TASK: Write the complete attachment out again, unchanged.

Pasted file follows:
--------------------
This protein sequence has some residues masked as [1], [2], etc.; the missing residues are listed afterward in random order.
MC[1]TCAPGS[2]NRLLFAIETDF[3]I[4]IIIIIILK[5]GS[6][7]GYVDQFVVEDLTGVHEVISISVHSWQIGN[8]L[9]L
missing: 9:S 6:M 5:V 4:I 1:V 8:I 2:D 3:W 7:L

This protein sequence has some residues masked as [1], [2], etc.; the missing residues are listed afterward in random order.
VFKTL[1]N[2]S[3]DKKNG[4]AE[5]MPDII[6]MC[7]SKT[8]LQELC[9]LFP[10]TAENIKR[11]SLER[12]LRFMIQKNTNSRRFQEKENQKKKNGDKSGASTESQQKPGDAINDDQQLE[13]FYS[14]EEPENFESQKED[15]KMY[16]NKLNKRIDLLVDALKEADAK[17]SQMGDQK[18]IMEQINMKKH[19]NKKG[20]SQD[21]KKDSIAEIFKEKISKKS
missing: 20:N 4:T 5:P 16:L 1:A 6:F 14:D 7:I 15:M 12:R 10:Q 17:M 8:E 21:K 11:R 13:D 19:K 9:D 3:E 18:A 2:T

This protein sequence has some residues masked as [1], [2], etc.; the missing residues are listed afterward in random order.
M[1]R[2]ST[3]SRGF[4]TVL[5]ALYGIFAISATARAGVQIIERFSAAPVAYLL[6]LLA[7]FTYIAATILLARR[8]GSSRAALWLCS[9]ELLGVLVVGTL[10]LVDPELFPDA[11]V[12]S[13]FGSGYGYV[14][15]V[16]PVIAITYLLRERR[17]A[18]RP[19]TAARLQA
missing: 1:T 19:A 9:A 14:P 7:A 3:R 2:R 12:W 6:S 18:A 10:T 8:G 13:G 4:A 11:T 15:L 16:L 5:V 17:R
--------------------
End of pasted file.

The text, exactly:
This protein sequence has some residues masked as [1], [2], etc.; the missing residues are listed afterward in random order.
MC[1]TCAPGS[2]NRLLFAIETDF[3]I[4]IIIIIILK[5]GS[6][7]GYVDQFVVEDLTGVHEVISISVHSWQIGN[8]L[9]L
missing: 9:S 6:M 5:V 4:I 1:V 8:I 2:D 3:W 7:L

This protein sequence has some residues masked as [1], [2], etc.; the missing residues are listed afterward in random order.
VFKTL[1]N[2]S[3]DKKNG[4]AE[5]MPDII[6]MC[7]SKT[8]LQELC[9]LFP[10]TAENIKR[11]SLER[12]LRFMIQKNTNSRRFQEKENQKKKNGDKSGASTESQQKPGDAINDDQQLE[13]FYS[14]EEPENFESQKED[15]KMY[16]NKLNKRIDLLVDALKEADAK[17]SQMGDQK[18]IMEQINMKKH[19]NKKG[20]SQD[21]KKDSIAEIFKEKISKKS
missing: 20:N 4:T 5:P 16:L 1:A 6:F 14:D 7:I 15:M 12:R 10:Q 17:M 8:E 21:K 11:R 13:D 19:K 9:D 3:E 18:A 2:T

This protein sequence has some residues masked as [1], [2], etc.; the missing residues are listed afterward in random order.
M[1]R[2]ST[3]SRGF[4]TVL[5]ALYGIFAISATARAGVQIIERFSAAPVAYLL[6]LLA[7]FTYIAATILLARR[8]GSSRAALWLCS[9]ELLGVLVVGTL[10]LVDPELFPDA[11]V[12]S[13]FGSGYGYV[14][15]V[16]PVIAITYLLRERR[17]A[18]RP[19]TAARLQA
missing: 1:T 19:A 9:A 14:P 7:A 3:R 2:R 12:W 6:S 18:A 10:T 8:G 13:G 4:A 11:T 15:L 16:L 5:V 17:R